LightPointe Gets Into Small Cell Backhaul

A high-capacity laser technology called Free Space Optics (FSO) could make a comeback as a way for network operators to quickly add backhaul for small cells in heavily used parts of their networks.

"I suppose you could say that we were ahead of our time," says Dr. Heinz Willebrand, president and CEO of LightPointe Communications Inc. since 2008, talking about the firm's 13-year history of developing FSO products. (See $12M 1st Round for LightPointe.)

Willebrand, however, thinks that the time is now for the company's products, thanks to the "iPhone effect," with the massive growth of smartphones and other wireless devices forcing carriers to quickly add network radios and additional backhaul capacity in high-traffic areas.

Willebrand says that the company's portfolio is ideal for providing massive capacity over short distances, a characteristic that could prove to be ideal for supporting Long Term Evolution (LTE) deployments where operators may be looking for technology that supports multiple hubs that each carry hundreds of megabits of data traffic.

ABI Research estimates 4 million tiny base stations will be shipped per year by 2015. Clearly, it won't be possible to run fiber to millions of base stations installed on light poles, rooftops and traffic lights, but FSO bridges could provide ultra-fast -- up to 1.25Gbit/s -- line-of-sight connections over short distances.

Longtime readers will remember that FSO connections could be hampered by fog. Willebrand notes that the firm's products have implemented an auto-switching microwave radio connection along with the infrared laser, so that the connection stays up in fog, rain or snow. (See 4G: Can't Stand the Rain, Fog Clears for Free-Space Optics and Can FSO Go the Distance?) The firm currently sells short-range high-capacity links to enterprises, government, carriers and other ISPs. (See LightPointe Debuts Enterprise FSO.)

LightPointe, like other firms in the sector, has had its ups and downs in the FSO business. Willebrand describes it as akin to a "roller coaster ride" at times, but now says the company has a stable business through a strategy of greater product diversification and delivering offerings for both enterprises and carriers.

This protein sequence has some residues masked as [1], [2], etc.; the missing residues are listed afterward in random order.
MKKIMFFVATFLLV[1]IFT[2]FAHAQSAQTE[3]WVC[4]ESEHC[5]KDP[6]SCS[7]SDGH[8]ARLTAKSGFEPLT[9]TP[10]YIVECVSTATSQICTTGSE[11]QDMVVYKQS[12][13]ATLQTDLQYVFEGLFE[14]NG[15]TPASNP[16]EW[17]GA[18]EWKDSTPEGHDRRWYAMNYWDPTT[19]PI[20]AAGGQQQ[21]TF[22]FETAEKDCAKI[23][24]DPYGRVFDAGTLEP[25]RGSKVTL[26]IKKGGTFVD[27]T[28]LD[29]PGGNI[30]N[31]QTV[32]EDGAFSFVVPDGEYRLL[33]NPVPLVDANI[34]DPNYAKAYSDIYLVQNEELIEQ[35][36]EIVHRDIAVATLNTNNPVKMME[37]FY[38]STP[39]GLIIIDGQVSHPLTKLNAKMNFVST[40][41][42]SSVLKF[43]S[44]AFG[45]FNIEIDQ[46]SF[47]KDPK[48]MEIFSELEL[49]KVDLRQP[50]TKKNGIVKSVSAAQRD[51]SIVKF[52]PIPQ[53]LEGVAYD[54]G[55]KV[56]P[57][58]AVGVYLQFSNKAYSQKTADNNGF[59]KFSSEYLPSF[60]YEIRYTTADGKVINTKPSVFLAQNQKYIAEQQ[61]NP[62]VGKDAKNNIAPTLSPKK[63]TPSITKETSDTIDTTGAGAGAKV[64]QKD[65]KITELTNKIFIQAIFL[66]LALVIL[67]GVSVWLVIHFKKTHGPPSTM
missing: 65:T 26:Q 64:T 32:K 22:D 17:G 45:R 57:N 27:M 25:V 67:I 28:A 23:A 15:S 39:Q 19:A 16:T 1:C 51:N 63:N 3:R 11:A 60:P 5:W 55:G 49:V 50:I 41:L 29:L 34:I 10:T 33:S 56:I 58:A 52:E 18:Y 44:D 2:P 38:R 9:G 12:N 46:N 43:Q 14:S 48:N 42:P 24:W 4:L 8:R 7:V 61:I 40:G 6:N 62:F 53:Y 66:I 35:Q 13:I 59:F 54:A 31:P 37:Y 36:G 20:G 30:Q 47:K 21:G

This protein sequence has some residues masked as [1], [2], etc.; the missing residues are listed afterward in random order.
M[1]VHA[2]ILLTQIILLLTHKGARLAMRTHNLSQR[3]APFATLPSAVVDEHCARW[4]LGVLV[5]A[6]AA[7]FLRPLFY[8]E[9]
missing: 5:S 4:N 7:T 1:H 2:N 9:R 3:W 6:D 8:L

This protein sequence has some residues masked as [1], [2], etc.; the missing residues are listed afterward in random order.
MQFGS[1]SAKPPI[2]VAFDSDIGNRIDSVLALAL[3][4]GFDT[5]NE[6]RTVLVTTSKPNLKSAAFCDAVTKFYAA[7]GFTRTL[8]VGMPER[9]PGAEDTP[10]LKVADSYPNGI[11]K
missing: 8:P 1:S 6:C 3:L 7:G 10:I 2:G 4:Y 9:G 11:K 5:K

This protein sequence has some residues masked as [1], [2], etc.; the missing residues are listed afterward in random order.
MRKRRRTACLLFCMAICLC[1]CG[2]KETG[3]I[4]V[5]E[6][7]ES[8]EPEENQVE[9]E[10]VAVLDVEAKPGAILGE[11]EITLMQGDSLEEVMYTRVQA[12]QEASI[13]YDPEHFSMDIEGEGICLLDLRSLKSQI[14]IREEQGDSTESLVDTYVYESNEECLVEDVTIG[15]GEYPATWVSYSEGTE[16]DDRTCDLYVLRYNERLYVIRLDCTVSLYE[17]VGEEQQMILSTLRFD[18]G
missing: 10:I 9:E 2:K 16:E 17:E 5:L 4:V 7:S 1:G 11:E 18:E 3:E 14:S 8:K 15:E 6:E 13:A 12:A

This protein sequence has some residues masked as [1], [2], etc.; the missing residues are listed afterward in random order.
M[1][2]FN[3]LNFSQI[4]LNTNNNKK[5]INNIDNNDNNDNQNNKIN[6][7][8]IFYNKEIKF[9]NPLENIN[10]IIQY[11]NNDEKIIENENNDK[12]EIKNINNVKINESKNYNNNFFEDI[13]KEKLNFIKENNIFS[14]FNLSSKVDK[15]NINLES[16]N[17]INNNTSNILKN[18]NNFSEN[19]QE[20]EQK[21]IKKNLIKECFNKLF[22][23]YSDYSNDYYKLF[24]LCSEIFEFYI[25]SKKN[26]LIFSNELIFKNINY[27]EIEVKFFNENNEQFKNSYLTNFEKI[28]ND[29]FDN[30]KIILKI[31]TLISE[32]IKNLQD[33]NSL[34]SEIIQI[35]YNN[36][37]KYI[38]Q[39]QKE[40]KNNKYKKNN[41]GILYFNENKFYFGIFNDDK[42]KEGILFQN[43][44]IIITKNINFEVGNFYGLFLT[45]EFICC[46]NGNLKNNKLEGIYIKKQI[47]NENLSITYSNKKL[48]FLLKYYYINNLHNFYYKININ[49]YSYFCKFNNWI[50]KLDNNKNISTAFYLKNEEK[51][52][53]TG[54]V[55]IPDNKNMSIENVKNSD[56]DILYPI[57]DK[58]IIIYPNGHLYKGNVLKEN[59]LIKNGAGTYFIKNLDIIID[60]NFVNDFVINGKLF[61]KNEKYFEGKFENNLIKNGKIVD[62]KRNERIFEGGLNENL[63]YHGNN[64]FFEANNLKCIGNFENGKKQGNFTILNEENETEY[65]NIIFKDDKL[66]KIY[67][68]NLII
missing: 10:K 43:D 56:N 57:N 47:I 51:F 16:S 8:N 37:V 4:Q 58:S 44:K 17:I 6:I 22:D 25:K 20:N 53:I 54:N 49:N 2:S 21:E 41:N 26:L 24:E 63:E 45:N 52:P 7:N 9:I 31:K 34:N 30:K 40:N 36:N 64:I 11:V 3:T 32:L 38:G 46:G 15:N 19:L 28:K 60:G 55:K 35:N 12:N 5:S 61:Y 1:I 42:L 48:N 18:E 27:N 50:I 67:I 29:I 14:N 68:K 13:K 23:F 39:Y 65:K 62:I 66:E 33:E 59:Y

LightPointe: Then and now
The firm was spun off from research firm Eagle Optoelectronics Inc. in 1998. The company won almost a dozen patents early on and grabbed millions for its pioneering technology, which was touted as an alternative to fiber connections. By May 2006, the company had pulled in $71 million in funding but hit rough waters. This led to a buyout funded by Silicon Valley-based Berg & Berg Enterprises -- in which management and employees retained some stock ownership -- and the restructuring of operations, although Willebrand says LightPointe never actually shut its doors. (See LightPointe Switches On (Again).)

In the restructuring, CTO Willebrand, spun off and co-founded millimeter wave radio provider Rayawave as CEO in June 2006. By December 2008, however, he was back at LightPointe (this time as CEO) as the two firms merged and the Rayawave 60GHz and 70/80GHz radio products were integrated into the LightPointe product portfolio.

Now LightPointe is looking forward to the expected boom in small cell deployments as a new catalyst for the company. Massive vendors like Alcatel-Lucent (NYSE: ALU) and Ericsson AB (Nasdaq: ERIC) are pushing the tiny base stations as the future macro architecture of 4G networks, and how to backhaul the pint-sized radio nodes is likely to be one of the big headaches for operators looking to add capacity to their networks. (See Ericsson's Small Cells Come Up for AIR and AlcaLu's lightRadio Set for Early 2012 Debut.)

— Dan Jones, Site Editor, Light Reading Mobile

joset01 12/5/2012 | 4:53:54 PM
re: LightPointe Gets Into Small Cell Backhaul

Well FSO definitely has some speed virtues when we're talking about moving massive amounts of data. I suspect cost and ease of deployment will get more important as more small cells get out there.

shygye75 12/5/2012 | 4:53:54 PM
re: LightPointe Gets Into Small Cell Backhaul

Is this really a "comeback"? It feels more like a resurrection -- kind of like those Dracula movies that Hammer Studios cranked out.

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